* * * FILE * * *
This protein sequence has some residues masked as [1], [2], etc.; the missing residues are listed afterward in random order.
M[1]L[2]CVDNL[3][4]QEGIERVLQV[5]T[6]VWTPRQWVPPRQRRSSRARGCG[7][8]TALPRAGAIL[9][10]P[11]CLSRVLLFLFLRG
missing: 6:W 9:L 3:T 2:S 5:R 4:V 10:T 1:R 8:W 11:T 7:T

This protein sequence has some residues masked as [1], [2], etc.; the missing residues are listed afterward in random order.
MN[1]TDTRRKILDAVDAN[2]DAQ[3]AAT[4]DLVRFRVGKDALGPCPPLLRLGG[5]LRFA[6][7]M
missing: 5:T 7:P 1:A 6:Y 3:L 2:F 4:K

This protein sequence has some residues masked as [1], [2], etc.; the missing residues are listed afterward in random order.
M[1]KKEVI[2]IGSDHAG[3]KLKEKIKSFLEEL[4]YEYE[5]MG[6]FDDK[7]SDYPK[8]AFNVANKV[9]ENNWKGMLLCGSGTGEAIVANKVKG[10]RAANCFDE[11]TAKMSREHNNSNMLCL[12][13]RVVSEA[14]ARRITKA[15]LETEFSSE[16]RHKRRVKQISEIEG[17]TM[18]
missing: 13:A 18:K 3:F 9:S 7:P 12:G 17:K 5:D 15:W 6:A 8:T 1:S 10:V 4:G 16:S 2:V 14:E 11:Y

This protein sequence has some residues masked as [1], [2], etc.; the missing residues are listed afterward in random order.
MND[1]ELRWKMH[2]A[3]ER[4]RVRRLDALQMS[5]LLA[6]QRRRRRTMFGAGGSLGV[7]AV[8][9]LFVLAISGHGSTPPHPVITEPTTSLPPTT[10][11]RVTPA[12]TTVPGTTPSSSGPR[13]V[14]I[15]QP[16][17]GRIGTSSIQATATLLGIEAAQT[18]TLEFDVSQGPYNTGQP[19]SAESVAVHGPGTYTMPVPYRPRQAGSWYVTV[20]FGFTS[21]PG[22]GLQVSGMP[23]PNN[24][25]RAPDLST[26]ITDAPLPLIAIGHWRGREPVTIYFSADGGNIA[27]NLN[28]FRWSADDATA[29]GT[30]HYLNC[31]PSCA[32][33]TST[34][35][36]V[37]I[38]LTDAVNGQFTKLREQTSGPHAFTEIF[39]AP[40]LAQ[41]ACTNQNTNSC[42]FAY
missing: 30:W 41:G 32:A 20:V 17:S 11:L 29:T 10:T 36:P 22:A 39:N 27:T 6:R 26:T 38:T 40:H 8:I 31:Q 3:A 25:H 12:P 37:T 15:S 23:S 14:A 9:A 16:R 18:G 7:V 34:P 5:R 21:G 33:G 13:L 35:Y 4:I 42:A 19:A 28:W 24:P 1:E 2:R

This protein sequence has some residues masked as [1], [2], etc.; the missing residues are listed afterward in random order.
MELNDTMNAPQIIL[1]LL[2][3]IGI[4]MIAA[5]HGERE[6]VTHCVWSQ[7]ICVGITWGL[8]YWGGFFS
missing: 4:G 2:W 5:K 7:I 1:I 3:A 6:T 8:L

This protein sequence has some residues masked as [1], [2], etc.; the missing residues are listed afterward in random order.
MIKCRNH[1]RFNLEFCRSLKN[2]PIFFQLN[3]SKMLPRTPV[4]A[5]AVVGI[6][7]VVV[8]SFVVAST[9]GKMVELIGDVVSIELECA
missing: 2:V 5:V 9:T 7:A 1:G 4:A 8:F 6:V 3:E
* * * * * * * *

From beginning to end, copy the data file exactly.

This protein sequence has some residues masked as [1], [2], etc.; the missing residues are listed afterward in random order.
M[1]L[2]CVDNL[3][4]QEGIERVLQV[5]T[6]VWTPRQWVPPRQRRSSRARGCG[7][8]TALPRAGAIL[9][10]P[11]CLSRVLLFLFLRG
missing: 6:W 9:L 3:T 2:S 5:R 4:V 10:T 1:R 8:W 11:T 7:T

This protein sequence has some residues masked as [1], [2], etc.; the missing residues are listed afterward in random order.
MN[1]TDTRRKILDAVDAN[2]DAQ[3]AAT[4]DLVRFRVGKDALGPCPPLLRLGG[5]LRFA[6][7]M
missing: 5:T 7:P 1:A 6:Y 3:L 2:F 4:K

This protein sequence has some residues masked as [1], [2], etc.; the missing residues are listed afterward in random order.
M[1]KKEVI[2]IGSDHAG[3]KLKEKIKSFLEEL[4]YEYE[5]MG[6]FDDK[7]SDYPK[8]AFNVANKV[9]ENNWKGMLLCGSGTGEAIVANKVKG[10]RAANCFDE[11]TAKMSREHNNSNMLCL[12][13]RVVSEA[14]ARRITKA[15]LETEFSSE[16]RHKRRVKQISEIEG[17]TM[18]
missing: 13:A 18:K 3:F 9:S 7:P 12:G 17:K 5:D 15:W 6:A 8:T 1:S 10:V 4:G 16:S 2:V 14:E 11:Y

This protein sequence has some residues masked as [1], [2], etc.; the missing residues are listed afterward in random order.
MND[1]ELRWKMH[2]A[3]ER[4]RVRRLDALQMS[5]LLA[6]QRRRRRTMFGAGGSLGV[7]AV[8][9]LFVLAISGHGSTPPHPVITEPTTSLPPTT[10][11]RVTPA[12]TTVPGTTPSSSGPR[13]V[14]I[15]QP[16][17]GRIGTSSIQATATLLGIEAAQT[18]TLEFDVSQGPYNTGQP[19]SAESVAVHGPGTYTMPVPYRPRQAGSWYVTV[20]FGFTS[21]PG[22]GLQVSGMP[23]PNN[24][25]RAPDLST[26]ITDAPLPLIAIGHWRGREPVTIYFSADGGNIA[27]NLN[28]FRWSADDATA[29]GT[30]HYLNC[31]PSCA[32][33]TST[34][35][36]V[37]I[38]LTDAVNGQFTKLREQTSGPHAFTEIF[39]AP[40]LAQ[41]ACTNQNTNSC[42]FAY
missing: 30:W 41:G 32:A 20:V 17:S 11:L 29:T 10:T 36:P 22:A 39:N 27:T 6:R 26:T 38:T 40:H 8:I 31:Q 3:A 25:H 12:P 37:T 15:S 23:S 14:A 9:A 16:R 18:G 7:V 34:P 5:R 21:G 33:G 13:L 35:Y 4:I 42:A 19:A 28:W 24:P 1:E 2:R

This protein sequence has some residues masked as [1], [2], etc.; the missing residues are listed afterward in random order.
MELNDTMNAPQIIL[1]LL[2][3]IGI[4]MIAA[5]HGERE[6]VTHCVWSQ[7]ICVGITWGL[8]YWGGFFS
missing: 4:G 2:W 5:K 7:I 1:I 3:A 6:T 8:L

This protein sequence has some residues masked as [1], [2], etc.; the missing residues are listed afterward in random order.
MIKCRNH[1]RFNLEFCRSLKN[2]PIFFQLN[3]SKMLPRTPV[4]A[5]AVVGI[6][7]VVV[8]SFVVAST[9]GKMVELIGDVVSIELECA
missing: 2:V 5:V 9:T 7:A 1:G 4:A 8:F 6:V 3:E